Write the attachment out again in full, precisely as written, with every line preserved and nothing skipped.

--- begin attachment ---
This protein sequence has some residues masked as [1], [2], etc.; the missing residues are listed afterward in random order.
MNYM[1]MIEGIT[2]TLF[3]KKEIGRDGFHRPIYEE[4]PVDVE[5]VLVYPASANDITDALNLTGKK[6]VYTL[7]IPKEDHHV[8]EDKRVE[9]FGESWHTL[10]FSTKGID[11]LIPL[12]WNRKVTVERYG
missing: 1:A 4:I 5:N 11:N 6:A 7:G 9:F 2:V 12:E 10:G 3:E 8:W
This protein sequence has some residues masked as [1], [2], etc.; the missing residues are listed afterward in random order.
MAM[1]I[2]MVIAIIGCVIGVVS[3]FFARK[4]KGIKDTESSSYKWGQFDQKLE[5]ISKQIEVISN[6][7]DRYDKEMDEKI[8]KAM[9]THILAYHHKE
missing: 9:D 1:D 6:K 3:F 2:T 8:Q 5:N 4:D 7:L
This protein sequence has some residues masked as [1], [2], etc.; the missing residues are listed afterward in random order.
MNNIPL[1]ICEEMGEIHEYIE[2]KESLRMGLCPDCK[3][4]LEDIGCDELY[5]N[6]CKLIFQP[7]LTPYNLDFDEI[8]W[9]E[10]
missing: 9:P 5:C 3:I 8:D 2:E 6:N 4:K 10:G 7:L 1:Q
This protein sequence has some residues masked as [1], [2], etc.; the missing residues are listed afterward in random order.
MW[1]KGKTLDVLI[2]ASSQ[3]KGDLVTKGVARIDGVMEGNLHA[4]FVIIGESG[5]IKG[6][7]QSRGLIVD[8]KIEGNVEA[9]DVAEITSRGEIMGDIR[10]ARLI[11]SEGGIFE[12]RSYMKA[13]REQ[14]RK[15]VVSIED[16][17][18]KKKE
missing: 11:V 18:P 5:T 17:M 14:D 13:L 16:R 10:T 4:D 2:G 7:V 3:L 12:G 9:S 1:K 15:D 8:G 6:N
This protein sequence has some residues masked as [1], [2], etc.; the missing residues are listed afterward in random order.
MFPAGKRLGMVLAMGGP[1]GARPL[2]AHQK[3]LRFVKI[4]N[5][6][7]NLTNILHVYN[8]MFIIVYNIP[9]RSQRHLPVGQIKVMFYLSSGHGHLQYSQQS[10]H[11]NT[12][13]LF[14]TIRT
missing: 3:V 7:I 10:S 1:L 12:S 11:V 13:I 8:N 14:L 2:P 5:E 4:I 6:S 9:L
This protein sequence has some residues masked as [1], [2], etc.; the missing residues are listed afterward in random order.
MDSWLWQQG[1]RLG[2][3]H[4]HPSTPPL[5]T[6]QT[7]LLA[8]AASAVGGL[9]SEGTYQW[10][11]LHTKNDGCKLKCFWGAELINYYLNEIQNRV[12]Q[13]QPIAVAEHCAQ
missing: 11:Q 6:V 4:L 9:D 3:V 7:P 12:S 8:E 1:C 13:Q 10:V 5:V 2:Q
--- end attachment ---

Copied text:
This protein sequence has some residues masked as [1], [2], etc.; the missing residues are listed afterward in random order.
MNYM[1]MIEGIT[2]TLF[3]KKEIGRDGFHRPIYEE[4]PVDVE[5]VLVYPASANDITDALNLTGKK[6]VYTL[7]IPKEDHHV[8]EDKRVE[9]FGESWHTL[10]FSTKGID[11]LIPL[12]WNRKVTVERYG
missing: 1:A 4:I 5:N 11:N 6:A 7:G 9:F 2:V 12:E 10:G 3:E 8:W
This protein sequence has some residues masked as [1], [2], etc.; the missing residues are listed afterward in random order.
MAM[1]I[2]MVIAIIGCVIGVVS[3]FFARK[4]KGIKDTESSSYKWGQFDQKLE[5]ISKQIEVISN[6][7]DRYDKEMDEKI[8]KAM[9]THILAYHHKE
missing: 9:D 1:D 6:K 3:F 2:T 8:Q 5:N 4:D 7:L
This protein sequence has some residues masked as [1], [2], etc.; the missing residues are listed afterward in random order.
MNNIPL[1]ICEEMGEIHEYIE[2]KESLRMGLCPDCK[3][4]LEDIGCDELY[5]N[6]CKLIFQP[7]LTPYNLDFDEI[8]W[9]E[10]
missing: 9:P 5:C 3:I 8:D 2:E 6:N 4:K 10:G 7:L 1:Q
This protein sequence has some residues masked as [1], [2], etc.; the missing residues are listed afterward in random order.
MW[1]KGKTLDVLI[2]ASSQ[3]KGDLVTKGVARIDGVMEGNLHA[4]FVIIGESG[5]IKG[6][7]QSRGLIVD[8]KIEGNVEA[9]DVAEITSRGEIMGDIR[10]ARLI[11]SEGGIFE[12]RSYMKA[13]REQ[14]RK[15]VVSIED[16][17][18]KKKE
missing: 11:V 18:P 5:T 17:M 14:D 13:L 16:R 10:T 4:D 2:G 7:V 3:L 12:G 9:S 1:K 15:D 8:G 6:N
This protein sequence has some residues masked as [1], [2], etc.; the missing residues are listed afterward in random order.
MFPAGKRLGMVLAMGGP[1]GARPL[2]AHQK[3]LRFVKI[4]N[5][6][7]NLTNILHVYN[8]MFIIVYNIP[9]RSQRHLPVGQIKVMFYLSSGHGHLQYSQQS[10]H[11]NT[12][13]LF[14]TIRT
missing: 3:V 7:I 10:S 1:L 12:S 11:V 13:I 8:N 14:L 2:P 5:E 4:I 6:S 9:L
This protein sequence has some residues masked as [1], [2], etc.; the missing residues are listed afterward in random order.
MDSWLWQQG[1]RLG[2][3]H[4]HPSTPPL[5]T[6]QT[7]LLA[8]AASAVGGL[9]SEGTYQW[10][11]LHTKNDGCKLKCFWGAELINYYLNEIQNRV[12]Q[13]QPIAVAEHCAQ
missing: 11:Q 6:V 4:L 9:D 3:V 7:P 12:S 8:E 1:C 13:Q 10:V 5:V 2:Q